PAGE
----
Texas is the top choice among Gen Zers for their new place of residence, surpassing all other states

Texas is known for its larger-than-life characteristics, from its oversized hats to vast ranches under clear blue skies. Recently, the state’s appeal has extended to its growing young workforce.

According to an analysis by Zillow Group Inc., a real estate firm based in Seattle, Texas is attracting more Gen Z movers than any other state. The data was sourced from the U.S. Census Bureau’s 2022 American Community Survey.

Texas welcomed over 76,000 Gen Z movers, surpassing California and Florida, which ranked second and third with over 40,000 each. The net figure accounts for individuals moving into the state minus those moving out.

The term “Gen Z” generally refers to those aged 12 to 27, as defined by the Pew Research Center.

Edward Berchick, Zillow’s principal population scientist, noted, “Gen Z movers are likely drawn to the job opportunities in these states, despite the higher costs of housing. They may also be in a stage of life where they’re willing and able to be flexible in their standards of living while starting their careers.”

This influx of young talent to Texas positions the state ahead of others in terms of building a future workforce, according to Mallory Vachon, senior economist at LaborIQ by ThinkWhy, a Dallas-based firm that tracks jobs and pay.

Vachon stated, “An increase in the young, working-age population illustrates the strength of the state’s economy and job market. Workers of all ages, but especially young workers, are moving to Texas for the opportunity. And if these young workers remain in the state, they’re part of the talent pool for local businesses for many years to come.”

It ultimately boils down to employment opportunities.

Despite an expected slowdown in employment growth to 2%, Texas has experienced an impressive 31-month streak of job growth, with abundant employment prospects still available throughout the state.

According to an analysis by Deputy, a global scheduling software platform, Texas has added tens of thousands of jobs in various sectors such as retail, health care, and the service industry. The study predicts that Texas is poised to surpass California as the largest retail market in the country.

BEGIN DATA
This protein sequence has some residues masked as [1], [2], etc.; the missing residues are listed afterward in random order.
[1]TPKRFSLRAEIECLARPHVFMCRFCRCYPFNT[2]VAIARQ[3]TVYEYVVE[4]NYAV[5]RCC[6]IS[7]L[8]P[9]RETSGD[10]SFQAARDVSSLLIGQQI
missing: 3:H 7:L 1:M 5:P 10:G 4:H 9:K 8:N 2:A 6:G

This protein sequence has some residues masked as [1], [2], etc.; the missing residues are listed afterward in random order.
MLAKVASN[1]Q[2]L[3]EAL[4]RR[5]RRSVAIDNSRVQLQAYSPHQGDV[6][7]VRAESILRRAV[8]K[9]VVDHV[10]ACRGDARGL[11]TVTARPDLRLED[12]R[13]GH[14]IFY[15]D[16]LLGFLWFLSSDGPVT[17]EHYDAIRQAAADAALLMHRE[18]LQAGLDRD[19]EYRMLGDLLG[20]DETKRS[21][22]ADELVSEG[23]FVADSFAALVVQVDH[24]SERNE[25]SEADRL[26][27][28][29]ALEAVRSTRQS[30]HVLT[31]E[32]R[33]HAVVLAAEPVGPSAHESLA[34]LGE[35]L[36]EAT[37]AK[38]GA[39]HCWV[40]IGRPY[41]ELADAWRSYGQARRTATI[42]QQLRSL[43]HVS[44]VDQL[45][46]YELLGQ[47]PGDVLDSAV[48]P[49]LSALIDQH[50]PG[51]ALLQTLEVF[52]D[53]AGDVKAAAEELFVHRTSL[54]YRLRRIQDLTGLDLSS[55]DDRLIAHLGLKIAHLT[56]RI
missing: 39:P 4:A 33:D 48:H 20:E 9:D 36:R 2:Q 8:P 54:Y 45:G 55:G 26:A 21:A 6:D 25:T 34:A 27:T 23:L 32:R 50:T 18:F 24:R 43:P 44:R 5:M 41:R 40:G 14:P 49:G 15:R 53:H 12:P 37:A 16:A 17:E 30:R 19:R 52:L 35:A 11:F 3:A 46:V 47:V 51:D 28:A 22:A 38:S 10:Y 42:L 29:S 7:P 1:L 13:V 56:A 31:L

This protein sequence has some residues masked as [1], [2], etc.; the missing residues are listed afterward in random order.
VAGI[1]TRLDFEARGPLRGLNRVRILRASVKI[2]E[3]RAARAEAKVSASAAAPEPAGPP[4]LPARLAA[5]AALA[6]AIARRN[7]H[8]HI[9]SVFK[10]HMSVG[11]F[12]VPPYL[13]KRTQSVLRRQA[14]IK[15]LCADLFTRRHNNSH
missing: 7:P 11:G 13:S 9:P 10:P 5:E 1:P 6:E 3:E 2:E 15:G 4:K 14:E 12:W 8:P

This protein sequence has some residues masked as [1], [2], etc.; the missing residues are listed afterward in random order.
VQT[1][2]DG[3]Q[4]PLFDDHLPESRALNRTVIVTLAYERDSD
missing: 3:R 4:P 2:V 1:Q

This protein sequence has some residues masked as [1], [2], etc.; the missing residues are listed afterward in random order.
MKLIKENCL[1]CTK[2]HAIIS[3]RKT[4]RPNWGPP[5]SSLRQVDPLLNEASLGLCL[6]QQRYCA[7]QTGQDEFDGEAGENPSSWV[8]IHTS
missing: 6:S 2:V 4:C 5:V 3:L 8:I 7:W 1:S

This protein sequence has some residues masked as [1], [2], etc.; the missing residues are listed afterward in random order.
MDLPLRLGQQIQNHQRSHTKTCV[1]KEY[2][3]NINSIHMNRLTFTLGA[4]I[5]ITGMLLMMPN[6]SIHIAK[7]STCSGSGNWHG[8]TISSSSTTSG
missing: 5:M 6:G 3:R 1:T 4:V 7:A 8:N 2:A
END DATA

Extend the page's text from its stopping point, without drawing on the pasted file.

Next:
Ray Perryman, CEO of The Perryman Group, a Waco-based research firm, highlighted, “The key to net in-migration from other states is the opportunities Texas offers.” He emphasized the state’s strong job growth, corporate relocations, high-growth sectors, and other economic advantages.

Regarding housing, Texas outshines states like Florida and California. While California ranks third in the nation for the worst cost of living, Florida sits at 29th. Texas, although not the cheapest, has a cost of living below the national average, placing 19th on the list.

Perryman added, “It’s easier to afford a house and a decent lifestyle in Texas than in many parts of the country, particularly those that are economically prosperous.” He noted that Texas’ lower tax structure, including the absence of an income tax, contributes to financial success and wealth building.

Moreover, Texas excels in talent retention. According to research from the Federal Reserve Bank of Dallas, individuals born in Texas are the least likely in the nation to move out. This unique trait is expected to contribute to Texas’ population growth, potentially gaining up to 5 million people by the state’s bicentennial anniversary in 2036, as projected by Texas 2036, a Dallas-based data research group.

For Texas, this demographic trend is promising. States like Michigan, which are experiencing a net loss of Gen Z individuals, are not as fortunate. As Gen Z is expected to become a larger labor force than baby boomers this year, a young workforce powered by Gen Z will be crucial for any state’s growth.

Vachon noted, “Texas’ prosperity for young people is particularly beneficial for the state’s major cities, as that’s where much of the talent is heading. Texas has four of the 10 largest cities in the country, including Dallas, Houston, San Antonio, and Austin, and is generally more affordable. For young people early in their careers, this is a strong selling point.”

In the long term, attracting and retaining younger workers will be vital for growth, as they are more likely to stay, start families, and continue contributing to local economies.

However, this growth also means that Texas’ political leaders in Austin must invest in critical needs to maintain their leading position and prepare for the ongoing population boom, Perryman emphasized. He suggested continuing to support industry growth and expansion, while also investing in infrastructure such as education, highways, broadband, and parks, and avoiding social legislation that might discourage certain groups.

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